Houston Astros: So, What Happens if Tyler White Keeps Hitting?

Apr 12, 2016; Houston, TX, USA; Houston Astros first baseman Tyler White (13) hits a RBI single against the Kansas City Royals in the first inning at Minute Maid Park. Mandatory Credit: Thomas B. Shea-USA TODAY Sports
Apr 12, 2016; Houston, TX, USA; Houston Astros first baseman Tyler White (13) hits a RBI single against the Kansas City Royals in the first inning at Minute Maid Park. Mandatory Credit: Thomas B. Shea-USA TODAY Sports /

Tyler White’s start with the Houston Astros has been electric.

At the time of writing, he is tied with Jose Altuve and Colby Rasmus (go figure) for the team lead in home runs with five in 16 games. He continues to defy expectations and, well, hit.

While red-hot April starts are never sustainable,  White has replicated this production at every level of his professional career. High average, decent but not overwhelming power, and a patient eye. When does it catch up with him? After each subsequent promotion, we heard the same question: he dominated that level, but will he be able to maintain that production at the next level?

At FanGraphs, August Fagerstrom wrote an excellent piece about Tyler White‘s rookie comps, growing isolated power, and defiance of expectations. Sure, White has stumbled here and there, but just when his offensive prowess appears to recede, he bounces out of the slump with a home run or clutch hit.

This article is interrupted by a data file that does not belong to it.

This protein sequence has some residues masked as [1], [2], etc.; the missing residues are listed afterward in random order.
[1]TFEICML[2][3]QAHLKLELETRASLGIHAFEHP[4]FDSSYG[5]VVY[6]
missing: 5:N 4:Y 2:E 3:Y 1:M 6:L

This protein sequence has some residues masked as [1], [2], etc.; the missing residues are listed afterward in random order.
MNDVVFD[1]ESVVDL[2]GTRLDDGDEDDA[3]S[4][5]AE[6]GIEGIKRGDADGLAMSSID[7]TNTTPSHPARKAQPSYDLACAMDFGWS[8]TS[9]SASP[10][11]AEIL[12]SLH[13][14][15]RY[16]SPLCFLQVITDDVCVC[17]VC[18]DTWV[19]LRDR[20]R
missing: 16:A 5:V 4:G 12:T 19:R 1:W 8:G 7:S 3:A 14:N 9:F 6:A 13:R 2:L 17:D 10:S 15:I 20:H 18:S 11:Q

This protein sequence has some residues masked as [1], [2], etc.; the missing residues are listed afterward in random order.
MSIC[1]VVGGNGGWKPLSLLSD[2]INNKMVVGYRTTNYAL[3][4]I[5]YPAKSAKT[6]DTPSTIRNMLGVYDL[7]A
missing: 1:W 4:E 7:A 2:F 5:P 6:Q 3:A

White brings a strong counterbalance to the Astros’ power-first and strikeout-prone offense. He is only 25-years-old and making only $507,500, which makes him an affordable and controllable long-term asset. We all know how much Luhnow likes that. Package all of that together and you have a slow Almost-Altuve.

So, what happens if he keeps this up? This is good, right?


Well, yes and no. Evan Gattis is back. But as his power and beard gradually return to their expected levels, he creates a bit of an enviable problem for the Astros.

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Despite his playoff woes, Evan Gattis led the power-first 2015 Astros in home runs and RBIs. That’s no small feat given the names in the lineup at the end of the season. But call-ups, injuries, and mid-season acquisitions prevented a full productive season from the likes of George Springer, Carlos Correa, and Carlos Gomez, and one can comfortably bet on Gattis not retaining his team home run and RBI crowns at this season’s end. And, less we forget, his swing is absolutely perfect for Minute Maid Park. Much like fellow trade acquisitions Mike Fiers and Ken Giles, Gattis has some affordable years of team control.  Gattis should take over as the primary DH, but the Astros also have him taking drills and practicing at catcher.